[p. 137]Now, how will they grow? By becoming extended in all directions and at the same time receiving nourishment. And if you will recall what I previously said about the bladder which the children blew up and rubbed, you will also understand my meaning better as expressed in what I am now about to say.
Imagine the heart to be, at the beginning, so small as to differ in no respect from a millet-seed, or, if you
will, a bean; and consider how otherwise it is to become large than by being extended in all directions and acquiring nourishment throughout its whole substance, in the way that, as I showed a short while ago, the semen is nourished. But even this was unknown to Erasistratus- the man who sings the artistic skill of Nature! He imagines that animals grow like webs, ropes, sacks, or baskets, each of which has, woven on to its end or margin, other material similar to that of which it was originally composed.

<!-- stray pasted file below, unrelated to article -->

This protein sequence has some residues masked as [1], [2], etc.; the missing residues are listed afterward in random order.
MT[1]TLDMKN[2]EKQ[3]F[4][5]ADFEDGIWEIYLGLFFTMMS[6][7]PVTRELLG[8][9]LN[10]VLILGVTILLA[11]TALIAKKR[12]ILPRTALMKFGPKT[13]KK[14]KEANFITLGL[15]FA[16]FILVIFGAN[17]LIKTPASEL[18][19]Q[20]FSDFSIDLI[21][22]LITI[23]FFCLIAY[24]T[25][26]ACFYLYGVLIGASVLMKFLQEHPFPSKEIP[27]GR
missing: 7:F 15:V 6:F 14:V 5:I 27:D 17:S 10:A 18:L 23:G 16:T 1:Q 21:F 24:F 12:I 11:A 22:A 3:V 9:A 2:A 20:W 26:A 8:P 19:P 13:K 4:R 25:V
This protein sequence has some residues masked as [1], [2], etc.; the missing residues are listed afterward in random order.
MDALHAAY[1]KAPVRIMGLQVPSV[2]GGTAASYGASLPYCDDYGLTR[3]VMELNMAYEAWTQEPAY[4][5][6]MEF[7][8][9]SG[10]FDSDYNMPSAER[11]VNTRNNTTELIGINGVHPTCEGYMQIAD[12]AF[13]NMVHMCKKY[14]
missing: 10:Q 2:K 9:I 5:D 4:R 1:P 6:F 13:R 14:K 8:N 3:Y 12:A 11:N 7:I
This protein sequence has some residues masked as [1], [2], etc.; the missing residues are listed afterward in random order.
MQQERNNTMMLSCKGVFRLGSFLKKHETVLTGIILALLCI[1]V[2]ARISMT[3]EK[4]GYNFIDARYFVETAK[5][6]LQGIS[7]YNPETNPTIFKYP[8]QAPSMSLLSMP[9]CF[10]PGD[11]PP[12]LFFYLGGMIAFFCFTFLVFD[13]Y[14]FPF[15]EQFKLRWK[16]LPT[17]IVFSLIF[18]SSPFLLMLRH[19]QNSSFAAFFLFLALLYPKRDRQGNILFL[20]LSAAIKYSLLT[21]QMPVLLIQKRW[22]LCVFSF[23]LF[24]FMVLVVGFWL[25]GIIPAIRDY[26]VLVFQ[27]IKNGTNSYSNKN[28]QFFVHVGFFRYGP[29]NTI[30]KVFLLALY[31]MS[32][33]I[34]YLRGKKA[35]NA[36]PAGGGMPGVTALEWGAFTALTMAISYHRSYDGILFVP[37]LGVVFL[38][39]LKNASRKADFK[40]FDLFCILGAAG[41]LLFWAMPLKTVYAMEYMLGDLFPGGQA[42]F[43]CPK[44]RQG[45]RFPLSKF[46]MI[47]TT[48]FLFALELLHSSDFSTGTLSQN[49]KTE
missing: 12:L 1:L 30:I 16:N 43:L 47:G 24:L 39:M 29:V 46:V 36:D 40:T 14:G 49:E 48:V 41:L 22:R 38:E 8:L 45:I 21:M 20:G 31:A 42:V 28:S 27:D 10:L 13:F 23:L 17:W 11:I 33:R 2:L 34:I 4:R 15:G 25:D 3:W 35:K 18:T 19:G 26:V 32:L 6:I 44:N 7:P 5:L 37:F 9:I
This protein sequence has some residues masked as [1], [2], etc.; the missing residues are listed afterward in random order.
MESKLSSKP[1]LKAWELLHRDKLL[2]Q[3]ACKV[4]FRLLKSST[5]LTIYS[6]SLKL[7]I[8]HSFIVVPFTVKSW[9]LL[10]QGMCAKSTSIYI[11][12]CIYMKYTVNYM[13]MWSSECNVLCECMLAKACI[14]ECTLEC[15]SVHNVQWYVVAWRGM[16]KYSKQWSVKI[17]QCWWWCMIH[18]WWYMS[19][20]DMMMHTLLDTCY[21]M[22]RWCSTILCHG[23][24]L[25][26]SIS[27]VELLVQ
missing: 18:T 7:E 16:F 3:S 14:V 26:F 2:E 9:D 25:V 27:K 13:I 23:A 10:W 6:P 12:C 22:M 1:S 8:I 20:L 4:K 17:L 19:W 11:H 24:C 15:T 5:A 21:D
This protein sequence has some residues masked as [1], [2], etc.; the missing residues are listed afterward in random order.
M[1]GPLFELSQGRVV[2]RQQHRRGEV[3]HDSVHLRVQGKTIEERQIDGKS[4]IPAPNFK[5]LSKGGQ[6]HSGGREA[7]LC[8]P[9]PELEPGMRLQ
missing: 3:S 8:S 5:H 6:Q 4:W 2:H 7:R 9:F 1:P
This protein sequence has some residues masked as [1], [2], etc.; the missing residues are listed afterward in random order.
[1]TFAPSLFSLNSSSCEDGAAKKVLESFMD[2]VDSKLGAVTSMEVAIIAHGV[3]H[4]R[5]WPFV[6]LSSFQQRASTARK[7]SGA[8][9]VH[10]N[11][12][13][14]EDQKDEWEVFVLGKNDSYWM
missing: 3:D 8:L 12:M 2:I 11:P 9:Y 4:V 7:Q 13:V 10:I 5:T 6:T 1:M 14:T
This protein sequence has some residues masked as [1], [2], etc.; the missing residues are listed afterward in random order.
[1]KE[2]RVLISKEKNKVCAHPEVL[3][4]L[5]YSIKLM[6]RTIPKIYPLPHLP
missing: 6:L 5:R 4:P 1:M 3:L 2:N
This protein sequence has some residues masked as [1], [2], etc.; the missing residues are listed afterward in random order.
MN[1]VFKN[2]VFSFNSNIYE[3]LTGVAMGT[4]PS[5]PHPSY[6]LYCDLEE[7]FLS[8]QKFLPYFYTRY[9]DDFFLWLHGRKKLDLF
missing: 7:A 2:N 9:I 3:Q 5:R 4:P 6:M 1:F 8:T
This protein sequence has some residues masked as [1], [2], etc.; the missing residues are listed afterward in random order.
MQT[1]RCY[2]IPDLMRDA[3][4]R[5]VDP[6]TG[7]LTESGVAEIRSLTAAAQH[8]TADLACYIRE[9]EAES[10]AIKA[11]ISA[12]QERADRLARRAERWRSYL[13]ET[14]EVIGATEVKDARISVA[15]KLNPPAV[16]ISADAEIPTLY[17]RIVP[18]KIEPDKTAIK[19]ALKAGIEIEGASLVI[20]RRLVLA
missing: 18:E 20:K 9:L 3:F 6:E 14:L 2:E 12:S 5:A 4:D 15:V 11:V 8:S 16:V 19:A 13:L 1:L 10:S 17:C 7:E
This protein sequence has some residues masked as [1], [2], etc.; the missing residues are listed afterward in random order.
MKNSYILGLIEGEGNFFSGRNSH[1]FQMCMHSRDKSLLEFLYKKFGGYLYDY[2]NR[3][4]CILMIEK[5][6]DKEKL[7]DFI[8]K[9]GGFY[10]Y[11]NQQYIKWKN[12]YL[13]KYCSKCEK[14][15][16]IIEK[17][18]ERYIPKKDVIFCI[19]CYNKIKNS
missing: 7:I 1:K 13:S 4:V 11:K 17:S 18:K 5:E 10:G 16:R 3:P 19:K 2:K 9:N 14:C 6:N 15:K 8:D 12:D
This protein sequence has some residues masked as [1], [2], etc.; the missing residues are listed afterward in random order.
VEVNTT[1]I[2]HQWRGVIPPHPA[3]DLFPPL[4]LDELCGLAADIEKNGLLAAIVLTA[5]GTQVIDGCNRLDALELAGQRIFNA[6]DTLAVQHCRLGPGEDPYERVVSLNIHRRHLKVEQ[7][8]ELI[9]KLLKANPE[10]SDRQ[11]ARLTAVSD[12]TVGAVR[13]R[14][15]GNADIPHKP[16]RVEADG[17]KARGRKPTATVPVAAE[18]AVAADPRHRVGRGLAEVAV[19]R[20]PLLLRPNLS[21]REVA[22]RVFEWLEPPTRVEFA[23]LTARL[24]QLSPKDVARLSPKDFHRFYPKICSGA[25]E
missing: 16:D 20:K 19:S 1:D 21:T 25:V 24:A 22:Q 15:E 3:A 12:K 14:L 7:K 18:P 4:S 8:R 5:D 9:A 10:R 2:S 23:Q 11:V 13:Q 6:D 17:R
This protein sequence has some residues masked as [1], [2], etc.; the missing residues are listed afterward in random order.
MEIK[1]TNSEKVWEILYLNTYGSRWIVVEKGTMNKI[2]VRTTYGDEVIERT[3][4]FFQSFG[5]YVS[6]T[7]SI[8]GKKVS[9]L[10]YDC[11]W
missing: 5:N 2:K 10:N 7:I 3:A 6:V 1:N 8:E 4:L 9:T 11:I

But this, most sapient sir, is not growth, but genesis! For a bag, sack, garment, house, ship, or the like is said to be still coming into existence [undergoing genesis] so long as the appropriate form for the sake of which it is being constructed by the artificer is still incomplete. Then, when does it grow? Only when the basket, being complete, with a bottom, a mouth, and a belly, as it were, as well as the intermediate parts, now becomes larger in all these
respects. "And how can this happen?" someone will ask. Only by our basket suddenly becoming an animal or a plant; for growth belongs to living things alone. Possibly you imagine that a house grows when it is being built, or a basket when being